According to Maguelonne Toussaint-Samat, the commercial production of pain d'épices was a specialty of Reims, made to a recipe of a pastry cook from Bourges, and given éclat by the taste for it of Charles VII, "King of Bourges" and his mistress Agnes Sorel. The honey used was the dark buckwheat honey of Brittany. In 1571, the Corporation of Spice Bread Makers of Reims were chartered separately from the pastry cooks; in 1596 the Parisian makers of pain d'épices were given their charter, too. The Reims pain d'épices industry was decimated by World War I. The pain d'épices of Dijon outpaced its older competitors in the Napoleonic era, and the bread is now considered one of the specialties of the town.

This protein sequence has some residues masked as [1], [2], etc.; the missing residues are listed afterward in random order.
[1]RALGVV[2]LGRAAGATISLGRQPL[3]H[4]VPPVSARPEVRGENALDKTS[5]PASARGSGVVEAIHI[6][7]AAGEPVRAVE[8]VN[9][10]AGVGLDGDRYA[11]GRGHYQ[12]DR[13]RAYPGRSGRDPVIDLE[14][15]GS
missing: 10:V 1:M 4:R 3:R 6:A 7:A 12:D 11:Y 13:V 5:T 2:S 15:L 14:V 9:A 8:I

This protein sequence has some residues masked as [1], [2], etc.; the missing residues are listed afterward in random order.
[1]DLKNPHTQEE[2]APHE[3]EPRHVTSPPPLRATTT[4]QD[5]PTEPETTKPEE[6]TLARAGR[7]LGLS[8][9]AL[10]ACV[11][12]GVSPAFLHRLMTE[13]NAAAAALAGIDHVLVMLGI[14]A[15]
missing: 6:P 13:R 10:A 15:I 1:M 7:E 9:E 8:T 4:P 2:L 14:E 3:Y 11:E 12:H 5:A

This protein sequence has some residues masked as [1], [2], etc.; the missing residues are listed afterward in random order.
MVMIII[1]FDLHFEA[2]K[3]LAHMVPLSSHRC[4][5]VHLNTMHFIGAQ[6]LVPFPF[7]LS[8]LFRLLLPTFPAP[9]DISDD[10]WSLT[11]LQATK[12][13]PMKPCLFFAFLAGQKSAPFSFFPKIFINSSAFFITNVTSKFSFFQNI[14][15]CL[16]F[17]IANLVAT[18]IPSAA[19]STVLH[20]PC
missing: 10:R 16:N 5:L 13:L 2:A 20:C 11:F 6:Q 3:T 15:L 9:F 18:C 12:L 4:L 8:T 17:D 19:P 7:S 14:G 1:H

Pain d'épices was originally a sourdough bread without added leavening; it was left in a wooden trough to rest in a cool place for months, during which the honeyed rye flour experienced fermentation. When ready the dough was cooked in loaf moulds. The modern product usually rises with baking soda, or with baking powder, developed in the nineteenth century.
Because traditional pain d'épices is sweetened entirely with honey, honey merchants in France often stock loaves of it for sale. La Collective des Biscuits et Gâteaux de France reserves the name pain d'épices pur miel ("pure honey spice bread") for pain d'épices sweetened only with honey.